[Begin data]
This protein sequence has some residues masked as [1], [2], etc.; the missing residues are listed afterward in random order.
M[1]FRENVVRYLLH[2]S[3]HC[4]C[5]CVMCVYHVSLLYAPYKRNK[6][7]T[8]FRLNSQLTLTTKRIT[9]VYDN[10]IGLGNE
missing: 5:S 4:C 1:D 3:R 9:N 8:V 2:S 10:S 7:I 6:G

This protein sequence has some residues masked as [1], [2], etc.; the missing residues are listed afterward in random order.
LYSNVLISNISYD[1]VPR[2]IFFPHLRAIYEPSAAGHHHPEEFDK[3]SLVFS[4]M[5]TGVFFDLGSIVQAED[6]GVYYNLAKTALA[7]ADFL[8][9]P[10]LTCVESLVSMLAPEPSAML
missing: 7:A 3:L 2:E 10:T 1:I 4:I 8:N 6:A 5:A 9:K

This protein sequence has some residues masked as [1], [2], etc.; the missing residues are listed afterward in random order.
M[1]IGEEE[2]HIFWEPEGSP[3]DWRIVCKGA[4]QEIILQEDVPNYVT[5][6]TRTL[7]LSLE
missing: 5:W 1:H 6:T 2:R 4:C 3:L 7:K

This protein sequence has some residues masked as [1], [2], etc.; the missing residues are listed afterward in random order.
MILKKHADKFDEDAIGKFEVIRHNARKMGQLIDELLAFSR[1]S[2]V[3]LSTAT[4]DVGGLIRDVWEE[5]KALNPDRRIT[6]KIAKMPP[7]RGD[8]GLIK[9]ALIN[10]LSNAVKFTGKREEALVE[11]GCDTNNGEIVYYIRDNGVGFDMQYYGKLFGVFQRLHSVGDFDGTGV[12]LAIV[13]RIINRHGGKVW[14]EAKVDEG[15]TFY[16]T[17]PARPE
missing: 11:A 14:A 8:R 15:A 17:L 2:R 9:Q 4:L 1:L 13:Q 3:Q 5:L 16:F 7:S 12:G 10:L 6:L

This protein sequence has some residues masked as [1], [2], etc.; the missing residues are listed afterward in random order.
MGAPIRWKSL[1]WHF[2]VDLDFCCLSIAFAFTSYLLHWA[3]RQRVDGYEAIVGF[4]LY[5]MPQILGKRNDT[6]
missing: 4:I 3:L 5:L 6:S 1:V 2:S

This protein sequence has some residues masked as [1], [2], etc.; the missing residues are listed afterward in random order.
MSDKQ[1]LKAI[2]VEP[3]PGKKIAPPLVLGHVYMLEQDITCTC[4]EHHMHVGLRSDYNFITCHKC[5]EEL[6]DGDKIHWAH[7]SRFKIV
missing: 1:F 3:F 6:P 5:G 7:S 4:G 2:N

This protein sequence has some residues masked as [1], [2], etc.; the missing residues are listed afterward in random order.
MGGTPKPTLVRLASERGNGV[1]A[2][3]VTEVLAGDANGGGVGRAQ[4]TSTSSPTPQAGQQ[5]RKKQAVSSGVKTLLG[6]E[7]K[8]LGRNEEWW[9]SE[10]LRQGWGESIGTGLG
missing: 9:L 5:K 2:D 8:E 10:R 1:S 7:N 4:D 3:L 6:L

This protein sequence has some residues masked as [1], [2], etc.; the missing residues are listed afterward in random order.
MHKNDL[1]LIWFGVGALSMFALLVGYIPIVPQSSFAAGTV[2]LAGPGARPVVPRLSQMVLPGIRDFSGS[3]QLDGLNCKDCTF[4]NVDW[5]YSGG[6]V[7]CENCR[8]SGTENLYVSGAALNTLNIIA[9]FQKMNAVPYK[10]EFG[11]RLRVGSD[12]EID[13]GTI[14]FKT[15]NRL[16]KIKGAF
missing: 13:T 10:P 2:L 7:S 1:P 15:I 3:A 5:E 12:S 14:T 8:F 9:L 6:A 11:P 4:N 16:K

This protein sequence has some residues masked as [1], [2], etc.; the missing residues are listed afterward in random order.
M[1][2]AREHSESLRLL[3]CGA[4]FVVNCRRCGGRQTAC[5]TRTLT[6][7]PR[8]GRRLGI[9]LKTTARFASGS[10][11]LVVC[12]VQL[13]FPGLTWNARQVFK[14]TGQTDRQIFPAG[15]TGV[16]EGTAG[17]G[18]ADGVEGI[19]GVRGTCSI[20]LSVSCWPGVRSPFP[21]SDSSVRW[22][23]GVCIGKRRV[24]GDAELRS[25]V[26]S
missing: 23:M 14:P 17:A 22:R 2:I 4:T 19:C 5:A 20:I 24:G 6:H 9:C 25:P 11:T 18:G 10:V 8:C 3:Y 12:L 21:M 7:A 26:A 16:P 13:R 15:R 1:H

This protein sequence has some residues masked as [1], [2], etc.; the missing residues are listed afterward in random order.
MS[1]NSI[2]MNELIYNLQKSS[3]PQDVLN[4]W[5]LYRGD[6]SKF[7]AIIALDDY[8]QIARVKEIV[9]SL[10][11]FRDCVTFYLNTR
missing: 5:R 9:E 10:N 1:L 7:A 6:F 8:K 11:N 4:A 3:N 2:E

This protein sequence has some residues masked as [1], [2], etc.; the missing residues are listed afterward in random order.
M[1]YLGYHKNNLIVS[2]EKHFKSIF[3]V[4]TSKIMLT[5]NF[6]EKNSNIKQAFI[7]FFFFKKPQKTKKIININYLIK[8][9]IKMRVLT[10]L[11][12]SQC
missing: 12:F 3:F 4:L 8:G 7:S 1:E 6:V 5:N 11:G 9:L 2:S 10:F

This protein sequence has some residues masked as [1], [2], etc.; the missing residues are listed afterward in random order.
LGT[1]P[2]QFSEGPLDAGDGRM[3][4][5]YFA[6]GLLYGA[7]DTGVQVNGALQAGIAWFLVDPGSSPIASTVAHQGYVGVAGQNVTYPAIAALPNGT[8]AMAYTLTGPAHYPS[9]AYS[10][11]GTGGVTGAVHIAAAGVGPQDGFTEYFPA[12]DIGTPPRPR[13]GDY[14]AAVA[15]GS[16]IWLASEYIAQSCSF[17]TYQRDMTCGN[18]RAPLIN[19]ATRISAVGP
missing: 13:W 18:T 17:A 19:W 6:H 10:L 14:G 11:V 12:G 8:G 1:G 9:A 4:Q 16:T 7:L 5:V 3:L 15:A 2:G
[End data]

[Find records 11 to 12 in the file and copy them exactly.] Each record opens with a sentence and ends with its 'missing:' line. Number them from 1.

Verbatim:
This protein sequence has some residues masked as [1], [2], etc.; the missing residues are listed afterward in random order.
M[1]YLGYHKNNLIVS[2]EKHFKSIF[3]V[4]TSKIMLT[5]NF[6]EKNSNIKQAFI[7]FFFFKKPQKTKKIININYLIK[8][9]IKMRVLT[10]L[11][12]SQC
missing: 12:F 3:F 4:L 8:G 7:S 1:E 6:V 5:N 11:G 9:L 2:S 10:F

This protein sequence has some residues masked as [1], [2], etc.; the missing residues are listed afterward in random order.
LGT[1]P[2]QFSEGPLDAGDGRM[3][4][5]YFA[6]GLLYGA[7]DTGVQVNGALQAGIAWFLVDPGSSPIASTVAHQGYVGVAGQNVTYPAIAALPNGT[8]AMAYTLTGPAHYPS[9]AYS[10][11]GTGGVTGAVHIAAAGVGPQDGFTEYFPA[12]DIGTPPRPR[13]GDY[14]AAVA[15]GS[16]IWLASEYIAQSCSF[17]TYQRDMTCGN[18]RAPLIN[19]ATRISAVGP
missing: 13:W 18:T 17:A 19:W 6:H 10:L 14:G 11:V 12:G 8:G 1:G 9:A 4:Q 16:T 7:L 5:V 3:L 15:A 2:G